Bringing a child on holiday

I plan to bring my young daughter on holidays to France during the summer. Our holiday would be for about 2 weeks. I am not married to the father of my daughter and I wonder do I need his permission to bring our daughter out of the country?  Please advise me.

The answer to your query very much depends on whether the father of your daughter is also her legal guardian.

In Ireland, a mother of a child is an automatic guardian of that child. A father who is married to the mother of his child also has automatic guardianship rights in relation to that child. This applies even if the couple married after the birth of the child.

However, the same does not apply to a father of a child who is not married to the child’s mother. In order for a father of a child to obtain guardianship rights he must either:

  1. Sign a Statutory Declaration for guardianship with the mother of the child. This Statutory Declaration must be witnessed by a solicitor or commissioner for oaths.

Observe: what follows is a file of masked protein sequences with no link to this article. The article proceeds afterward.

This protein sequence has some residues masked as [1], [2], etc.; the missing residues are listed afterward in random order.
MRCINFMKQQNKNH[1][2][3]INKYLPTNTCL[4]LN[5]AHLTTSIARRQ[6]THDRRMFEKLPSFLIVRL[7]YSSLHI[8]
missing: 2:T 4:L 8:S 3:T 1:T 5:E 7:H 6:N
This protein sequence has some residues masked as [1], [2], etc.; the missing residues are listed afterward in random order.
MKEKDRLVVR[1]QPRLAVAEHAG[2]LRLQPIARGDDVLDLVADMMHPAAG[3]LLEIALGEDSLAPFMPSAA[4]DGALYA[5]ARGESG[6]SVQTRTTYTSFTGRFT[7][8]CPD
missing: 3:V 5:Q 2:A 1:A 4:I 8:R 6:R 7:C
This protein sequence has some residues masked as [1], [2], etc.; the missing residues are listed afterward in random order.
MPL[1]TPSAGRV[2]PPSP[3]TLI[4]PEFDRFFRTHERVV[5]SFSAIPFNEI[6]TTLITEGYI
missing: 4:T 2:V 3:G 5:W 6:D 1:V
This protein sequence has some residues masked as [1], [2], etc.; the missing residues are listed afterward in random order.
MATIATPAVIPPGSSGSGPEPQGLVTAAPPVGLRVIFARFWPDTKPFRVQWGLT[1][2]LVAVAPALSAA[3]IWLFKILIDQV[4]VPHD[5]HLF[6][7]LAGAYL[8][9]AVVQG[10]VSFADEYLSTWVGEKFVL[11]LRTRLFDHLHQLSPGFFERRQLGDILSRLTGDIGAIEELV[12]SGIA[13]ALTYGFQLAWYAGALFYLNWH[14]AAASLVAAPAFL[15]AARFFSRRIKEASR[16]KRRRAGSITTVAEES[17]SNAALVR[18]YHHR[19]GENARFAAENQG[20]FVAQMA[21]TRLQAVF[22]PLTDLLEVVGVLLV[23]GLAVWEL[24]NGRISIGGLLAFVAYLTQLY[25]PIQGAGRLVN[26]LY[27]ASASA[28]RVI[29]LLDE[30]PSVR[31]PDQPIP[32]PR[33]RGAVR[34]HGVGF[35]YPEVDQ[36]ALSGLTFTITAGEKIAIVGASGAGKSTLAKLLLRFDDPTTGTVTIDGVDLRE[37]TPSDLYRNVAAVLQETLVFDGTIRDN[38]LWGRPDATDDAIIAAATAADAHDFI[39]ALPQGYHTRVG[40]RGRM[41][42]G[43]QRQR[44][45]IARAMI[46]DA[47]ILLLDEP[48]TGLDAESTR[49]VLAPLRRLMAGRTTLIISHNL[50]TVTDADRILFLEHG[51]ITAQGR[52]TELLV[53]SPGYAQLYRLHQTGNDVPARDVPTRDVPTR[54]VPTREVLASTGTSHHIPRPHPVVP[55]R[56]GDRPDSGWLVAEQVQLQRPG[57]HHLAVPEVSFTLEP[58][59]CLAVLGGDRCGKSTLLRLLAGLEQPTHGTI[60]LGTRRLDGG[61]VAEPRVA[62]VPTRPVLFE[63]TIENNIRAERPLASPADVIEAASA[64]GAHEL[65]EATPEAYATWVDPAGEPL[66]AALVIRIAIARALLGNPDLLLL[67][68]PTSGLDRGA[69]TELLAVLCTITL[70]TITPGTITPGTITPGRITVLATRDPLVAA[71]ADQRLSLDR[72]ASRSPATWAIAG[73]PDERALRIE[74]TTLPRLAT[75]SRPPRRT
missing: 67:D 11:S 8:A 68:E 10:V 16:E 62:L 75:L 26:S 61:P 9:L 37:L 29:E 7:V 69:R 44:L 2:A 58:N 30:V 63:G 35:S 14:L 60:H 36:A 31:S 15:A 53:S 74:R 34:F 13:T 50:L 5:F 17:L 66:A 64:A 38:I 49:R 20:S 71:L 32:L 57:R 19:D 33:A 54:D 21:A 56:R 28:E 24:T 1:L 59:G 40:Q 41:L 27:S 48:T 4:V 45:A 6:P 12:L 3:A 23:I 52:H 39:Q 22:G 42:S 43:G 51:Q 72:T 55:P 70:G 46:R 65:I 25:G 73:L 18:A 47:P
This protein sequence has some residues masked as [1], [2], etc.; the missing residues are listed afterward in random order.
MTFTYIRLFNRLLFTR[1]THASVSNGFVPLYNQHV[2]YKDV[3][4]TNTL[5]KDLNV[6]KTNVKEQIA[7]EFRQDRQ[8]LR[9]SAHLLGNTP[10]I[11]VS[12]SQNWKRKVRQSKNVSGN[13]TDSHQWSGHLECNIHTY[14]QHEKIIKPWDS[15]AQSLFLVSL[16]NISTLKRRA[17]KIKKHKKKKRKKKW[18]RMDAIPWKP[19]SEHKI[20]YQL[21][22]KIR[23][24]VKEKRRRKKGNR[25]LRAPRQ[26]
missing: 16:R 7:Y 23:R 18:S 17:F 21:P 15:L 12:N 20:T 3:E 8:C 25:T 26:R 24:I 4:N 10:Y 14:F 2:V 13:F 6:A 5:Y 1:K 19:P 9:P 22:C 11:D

2. Seek a Court Order for guardianship.
  3. Under the Children and Family Relationships Act 2015 a father to a child may acquire guardianship rights if he lives with the mother of the child for a period of 12 months, 3 months of which are after the birth of the child. This Act did not commence until 18th January 2016 so such guardianship will only be acquired automatically where the parents lived together for at least 12 months after the 18th of January 2016.

It is important to note that the naming of the father of the child on the birth certificate does not give him automatic guardianship rights.

It is an offence to remove a child under 16 years from the State in the following circumstances:

  1. Without the consent of each person who is a guardian to the child.
  2. In defiance of a Court Order.
  3. Where a summons has been served in respect of a court application by a father seeking guardianship.

If the father to your child does not have guardianship rights or if he has not initiated the guardianship process through the Courts then you may bring your child on holiday without his consent.

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